I actually first saw this movie on the week of its release back in May. But back then I was yet to start my blog and therefore didn’t write a review for it. But now I am back home in Alderney for the Summer and our cinema shows on average two films a month and about 4 months after their general release (I bet you’re wondering how I survived 16 years of this). In a way it’s good for me to review films I saw in the cinema before I set up my blog and viewing them again at a cinema allows the film to refresh in my mind. So my first film of Alderney’s Summer line up is Ridley Scott and Russel Crowe’s latest collaboration, a new take on the legend of everyone’s favourite outlaw, Robin Hood. 

I am a huge fan of Crow and Scott’s first feature together, Gladiator. It was a perfect Sword and Sandal epic that many movies have tried to copy but have failed in doing so (see Alexander, The Last Legion, King Arthur). Robin Hood is very much a different kind of beast altogether, there is a lot more established material to work from, as the legend of Robin Hood since the end of the 12th Century. Plus, Gladiator is on a much grander scale, which means you can’t expect this to be another Gladiator, the plains of England hardly as grand as the cities of Ancient Rome. What we have here is a much more entertaining flick, for the fact that the tone isn’t as serious and plays out as much more of a old-fashioned yarn that you don’t really see a lot of nowadays.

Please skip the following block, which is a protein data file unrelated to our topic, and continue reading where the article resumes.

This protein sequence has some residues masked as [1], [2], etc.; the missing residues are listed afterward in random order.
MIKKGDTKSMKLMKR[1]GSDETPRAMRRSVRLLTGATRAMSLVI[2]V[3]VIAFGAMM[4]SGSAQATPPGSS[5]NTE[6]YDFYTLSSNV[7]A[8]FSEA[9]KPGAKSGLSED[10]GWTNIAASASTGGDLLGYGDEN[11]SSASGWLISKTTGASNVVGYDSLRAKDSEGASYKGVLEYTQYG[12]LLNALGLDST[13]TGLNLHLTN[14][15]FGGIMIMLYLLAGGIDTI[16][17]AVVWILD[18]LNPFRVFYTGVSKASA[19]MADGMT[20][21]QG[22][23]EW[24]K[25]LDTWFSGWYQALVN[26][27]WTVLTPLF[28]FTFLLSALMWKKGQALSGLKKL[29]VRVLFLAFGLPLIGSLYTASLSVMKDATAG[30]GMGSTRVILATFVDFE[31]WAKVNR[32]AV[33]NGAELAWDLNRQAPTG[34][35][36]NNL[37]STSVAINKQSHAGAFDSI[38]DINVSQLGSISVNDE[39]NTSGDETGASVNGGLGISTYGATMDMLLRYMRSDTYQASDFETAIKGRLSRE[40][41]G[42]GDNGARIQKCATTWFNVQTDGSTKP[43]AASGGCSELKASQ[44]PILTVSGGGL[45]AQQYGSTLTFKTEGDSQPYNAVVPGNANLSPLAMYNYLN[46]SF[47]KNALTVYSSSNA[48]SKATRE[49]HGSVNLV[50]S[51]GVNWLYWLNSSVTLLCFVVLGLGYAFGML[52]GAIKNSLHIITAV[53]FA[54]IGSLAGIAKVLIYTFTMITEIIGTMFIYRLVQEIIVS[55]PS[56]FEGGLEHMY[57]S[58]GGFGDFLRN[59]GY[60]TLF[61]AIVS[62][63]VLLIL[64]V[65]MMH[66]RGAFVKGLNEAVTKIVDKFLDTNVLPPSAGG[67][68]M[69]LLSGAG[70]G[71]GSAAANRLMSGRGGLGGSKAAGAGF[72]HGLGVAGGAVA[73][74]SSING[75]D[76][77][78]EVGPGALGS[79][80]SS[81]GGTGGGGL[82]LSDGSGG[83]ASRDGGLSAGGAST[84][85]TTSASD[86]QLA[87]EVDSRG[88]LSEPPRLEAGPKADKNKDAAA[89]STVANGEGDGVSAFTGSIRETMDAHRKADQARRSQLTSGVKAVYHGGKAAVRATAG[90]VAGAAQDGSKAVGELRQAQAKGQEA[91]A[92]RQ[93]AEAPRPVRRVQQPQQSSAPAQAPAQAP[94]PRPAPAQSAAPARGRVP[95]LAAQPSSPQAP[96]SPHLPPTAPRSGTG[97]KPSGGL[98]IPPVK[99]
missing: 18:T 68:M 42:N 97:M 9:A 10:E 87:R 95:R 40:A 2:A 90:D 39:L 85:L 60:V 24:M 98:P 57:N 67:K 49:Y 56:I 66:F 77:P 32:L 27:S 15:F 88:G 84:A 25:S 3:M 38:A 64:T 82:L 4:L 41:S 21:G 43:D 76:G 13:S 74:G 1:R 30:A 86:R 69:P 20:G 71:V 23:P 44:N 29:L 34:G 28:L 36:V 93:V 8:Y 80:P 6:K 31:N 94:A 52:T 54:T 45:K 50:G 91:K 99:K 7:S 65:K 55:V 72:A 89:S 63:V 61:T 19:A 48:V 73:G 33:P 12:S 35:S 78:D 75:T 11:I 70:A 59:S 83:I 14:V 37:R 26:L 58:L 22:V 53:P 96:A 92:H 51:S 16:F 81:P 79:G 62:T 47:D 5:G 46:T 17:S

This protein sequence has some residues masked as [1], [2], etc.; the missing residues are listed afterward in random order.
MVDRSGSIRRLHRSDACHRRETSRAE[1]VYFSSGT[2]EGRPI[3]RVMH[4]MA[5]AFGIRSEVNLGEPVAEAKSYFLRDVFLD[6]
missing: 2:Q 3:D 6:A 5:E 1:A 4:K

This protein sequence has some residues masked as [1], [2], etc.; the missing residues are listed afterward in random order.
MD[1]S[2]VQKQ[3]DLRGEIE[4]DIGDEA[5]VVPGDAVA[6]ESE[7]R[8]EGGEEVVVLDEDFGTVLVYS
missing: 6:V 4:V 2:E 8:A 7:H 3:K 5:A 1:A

The story begins at the end of Richard the Lionheart’s (Danny Huston) 10 year Crusade as his army are making their way across France back to England. But during a battle with the French, Richard is killed and the King’s guards leave ahead to take the crown back to England so that Richard’s naive and devious brother John (Oscar Issac) can succeed him. At this same time, Robin Longstride (Crowe) and a group of fellow soldiers are making their own way back home and stumble across the King’s guards who have been ambushed by the French led by an English traitor Sir Godfrey (Mark Strong). Robin and his men take the responsibility to bring the crown back to England, Robin posing as Sir Robert Locksley. Once returned to England, Robin fulfills his promise to the dying Locksley and returns to his home in Nottingham where he agrees to continue posing as Locksley to avoid taxation, and begins to fall for the Lady of the manor Maid Marion (Cate Blanchett). But soon he must help bring the country together to face an invasion from France.